Dammit that didn't sound nearly as good as it had when he'd told it to himself.

Buck's eyes narrowed a little farther.

Sweat broke out on J.D's upper lip.

Buck inhaled.

He got as far as the "Th...".

J.D. didn't bother to breathe this time. "Iwasgonnafixit. IthoughtChriswouldkillme!" He pressed his back up against the closet door.

Buck drew himself up and his lips twisted up in a smile that could hardly be called pleasant.

J.D. resisted the urge to wipe the sweat off his upper lip.

"Son," Buck said low and calm and friendly-like, with way too many teeth showing in that smile. "It ain't Chris you got to worry about right here." There was no mistaking the warning--or the threat--in his tone, especially when the smile widened a few more teeth and he added, "At least not yet!"

Shit, shit, shit!

J.D. watched in stupefied silence as Buck turned away from him, never once releasing Chris's tile, and gathered up his own tile and photo album from the desk. He stacked them all carefully in the crook of his arm.

J.D. felt his face flame all the way to the roots of his hair to realize that he had absolutely no possible explanation for having that photo album in his possession. And that Buck hadn't even bothered to ask. After all, what could J.D. have said?

It occurred to J.D. that he might have broken something more than Chris's tile.

He found his voice. "Buck?"

For a moment he thought he was going to be ignored. But then Buck turned, and J.D. wasn't so sure that being ignored wouldn't have been the better option.

"You'd best steer clear," the bigger man said, a sharp edge to his voice that seemed to sock the air right out of J.D. He practically growled as he added, "I'd hate to do something I might regret."

Then he left.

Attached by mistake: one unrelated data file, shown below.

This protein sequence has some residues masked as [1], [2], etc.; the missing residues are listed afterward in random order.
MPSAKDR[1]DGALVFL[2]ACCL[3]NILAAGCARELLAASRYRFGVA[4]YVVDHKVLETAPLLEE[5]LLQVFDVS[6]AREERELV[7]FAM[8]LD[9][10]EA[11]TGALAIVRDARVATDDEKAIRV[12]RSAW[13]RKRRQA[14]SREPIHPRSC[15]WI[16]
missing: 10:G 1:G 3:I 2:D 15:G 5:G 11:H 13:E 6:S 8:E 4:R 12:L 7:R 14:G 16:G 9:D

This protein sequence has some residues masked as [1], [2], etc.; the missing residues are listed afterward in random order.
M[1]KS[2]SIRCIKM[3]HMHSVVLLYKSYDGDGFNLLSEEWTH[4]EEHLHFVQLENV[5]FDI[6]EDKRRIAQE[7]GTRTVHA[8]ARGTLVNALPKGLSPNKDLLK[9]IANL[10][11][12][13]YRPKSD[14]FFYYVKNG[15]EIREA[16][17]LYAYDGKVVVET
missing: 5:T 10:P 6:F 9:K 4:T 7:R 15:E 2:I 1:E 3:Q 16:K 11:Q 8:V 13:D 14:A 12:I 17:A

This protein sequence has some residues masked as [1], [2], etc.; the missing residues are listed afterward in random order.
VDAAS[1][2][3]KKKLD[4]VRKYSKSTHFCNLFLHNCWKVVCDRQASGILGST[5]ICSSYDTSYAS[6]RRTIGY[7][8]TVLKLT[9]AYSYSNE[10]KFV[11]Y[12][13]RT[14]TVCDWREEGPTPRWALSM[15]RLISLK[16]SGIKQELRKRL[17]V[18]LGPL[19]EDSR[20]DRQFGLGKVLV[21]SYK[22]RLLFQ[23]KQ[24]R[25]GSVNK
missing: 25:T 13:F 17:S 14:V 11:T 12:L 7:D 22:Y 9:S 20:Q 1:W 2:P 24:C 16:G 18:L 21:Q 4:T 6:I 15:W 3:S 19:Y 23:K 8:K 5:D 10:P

J.D. stared into the darkened hallway after him then dropped heavily onto the bed and stayed there staring into space long after Buck's footsteps had died out upstairs.


J.D. awoke the next morning and stretched his toes down to the foot of the bed as far as they would go, happy to have been rescued from a distant, jumbled and unpleasant dream, already fading away and to find himself comfortable under his own quilt in his own bed. He smiled--until he remembered last night and the last parting glare on Buck's face.


He blew out a long breath and slid his feet to the floor. He sat on the edge of his bed, listening to the sound of Buck making noise in the kitchen and thinking over the moment last night when his plan went all to hell.

When he reconsidered it in the sane light of morning, he concluded ruefully, it probably all went to hell the moment he decided to take Chris's tile out of the house instead of just telling Chris that the box fell out of the closet. What would Chris have said anyway? Chris was a fairly reasonable person, after all. It wasn't like he was going to fly off the handle over an accident. Especially not when it turned out, on closer inspection that the tile had been broken long before J.D. got to it.

Of course, the closer inspection was what had done him in. It was the reason J.D. had to have a better look at it, which was, of course, the reason J.D. had decided to swipe the tile, to smuggle it out of Chris's house. To steal it, J.D. finally admitted to himself, rubbing the back of his head and making his hair stick up even worse.

And following that, he winced to himself thinking about it, he had no real, plausible, possible excuse to explain why he went snooping in Buck's closet or his storage boxes, except that curiosity had got the best of him, which wasn't much of an excuse at all.

No wonder Buck was pissed.

He swore to himself.

Then he remembered that it had been Chris's tile that Buck was rattling in J.D.'s direction last night.

Buck was pissed about that, too. And that was a little harder to understand.

He swore again.

Chris was going to be pissed the moment Buck told him.

That thought drove him right up and off the bed.

He supposed he'd better start with an apology. At least an apology couldn't hurt. Buck wasn't a man to hold a grudge, J.D. reasoned. Nor did he tend to stay angry long. There was a very good chance the man had calmed down since last night.

In fact, knowing Buck, J.D. thought hopefully, it wasn't impossible that the man had already moved on to other concerns and wasn't even thinking about it this morning. Not completely impossible, anyway.

J.D. made up his mind to go out there, to be a man, and to admit that he was wrong, completely and totally wrong, and that he was truly sorry about taking the tiles and the photo album. To get it over with.